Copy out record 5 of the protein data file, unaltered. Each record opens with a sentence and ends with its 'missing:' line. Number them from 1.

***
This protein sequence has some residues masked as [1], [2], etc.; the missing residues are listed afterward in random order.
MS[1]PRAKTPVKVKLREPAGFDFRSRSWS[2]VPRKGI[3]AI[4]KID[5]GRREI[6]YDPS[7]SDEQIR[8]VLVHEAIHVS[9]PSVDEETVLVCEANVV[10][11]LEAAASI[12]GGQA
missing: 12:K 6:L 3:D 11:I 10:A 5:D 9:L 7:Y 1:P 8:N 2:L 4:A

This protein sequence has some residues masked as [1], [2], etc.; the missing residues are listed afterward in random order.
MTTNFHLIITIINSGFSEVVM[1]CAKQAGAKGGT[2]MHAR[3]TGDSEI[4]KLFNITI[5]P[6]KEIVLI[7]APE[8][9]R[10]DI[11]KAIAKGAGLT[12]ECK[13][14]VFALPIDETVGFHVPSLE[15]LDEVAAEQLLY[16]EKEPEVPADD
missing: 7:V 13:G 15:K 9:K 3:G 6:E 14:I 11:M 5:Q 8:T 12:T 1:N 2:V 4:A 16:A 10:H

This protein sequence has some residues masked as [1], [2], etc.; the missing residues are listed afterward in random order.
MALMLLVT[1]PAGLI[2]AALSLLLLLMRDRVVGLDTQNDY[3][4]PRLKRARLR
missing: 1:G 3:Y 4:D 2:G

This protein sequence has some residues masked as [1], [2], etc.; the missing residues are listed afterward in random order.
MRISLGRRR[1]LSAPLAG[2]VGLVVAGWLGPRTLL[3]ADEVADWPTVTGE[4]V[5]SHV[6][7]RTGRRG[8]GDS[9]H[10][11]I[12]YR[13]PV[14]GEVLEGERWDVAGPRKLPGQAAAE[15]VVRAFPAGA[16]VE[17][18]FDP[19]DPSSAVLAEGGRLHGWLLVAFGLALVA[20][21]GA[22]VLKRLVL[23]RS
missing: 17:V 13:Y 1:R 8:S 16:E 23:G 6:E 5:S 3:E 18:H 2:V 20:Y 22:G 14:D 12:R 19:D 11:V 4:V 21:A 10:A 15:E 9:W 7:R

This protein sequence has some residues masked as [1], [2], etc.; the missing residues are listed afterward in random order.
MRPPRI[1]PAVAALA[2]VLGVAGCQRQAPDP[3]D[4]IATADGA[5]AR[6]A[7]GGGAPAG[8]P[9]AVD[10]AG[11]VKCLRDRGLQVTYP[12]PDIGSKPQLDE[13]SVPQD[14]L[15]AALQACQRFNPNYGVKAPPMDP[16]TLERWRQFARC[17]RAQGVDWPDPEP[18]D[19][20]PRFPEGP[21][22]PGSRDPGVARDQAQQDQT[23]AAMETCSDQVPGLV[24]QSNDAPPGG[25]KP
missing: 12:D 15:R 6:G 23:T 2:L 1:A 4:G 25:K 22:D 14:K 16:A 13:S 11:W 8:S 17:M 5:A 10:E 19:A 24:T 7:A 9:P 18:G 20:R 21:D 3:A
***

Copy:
This protein sequence has some residues masked as [1], [2], etc.; the missing residues are listed afterward in random order.
MRPPRI[1]PAVAALA[2]VLGVAGCQRQAPDP[3]D[4]IATADGA[5]AR[6]A[7]GGGAPAG[8]P[9]AVD[10]AG[11]VKCLRDRGLQVTYP[12]PDIGSKPQLDE[13]SVPQD[14]L[15]AALQACQRFNPNYGVKAPPMDP[16]TLERWRQFARC[17]RAQGVDWPDPEP[18]D[19][20]PRFPEGP[21][22]PGSRDPGVARDQAQQDQT[23]AAMETCSDQVPGLV[24]QSNDAPPGG[25]KP
missing: 12:D 15:R 6:G 23:T 2:L 1:A 4:G 25:K 22:D 14:K 16:A 13:S 11:W 8:S 17:M 5:A 10:E 19:A 24:T 7:A 9:P 18:G 20:R 21:D 3:A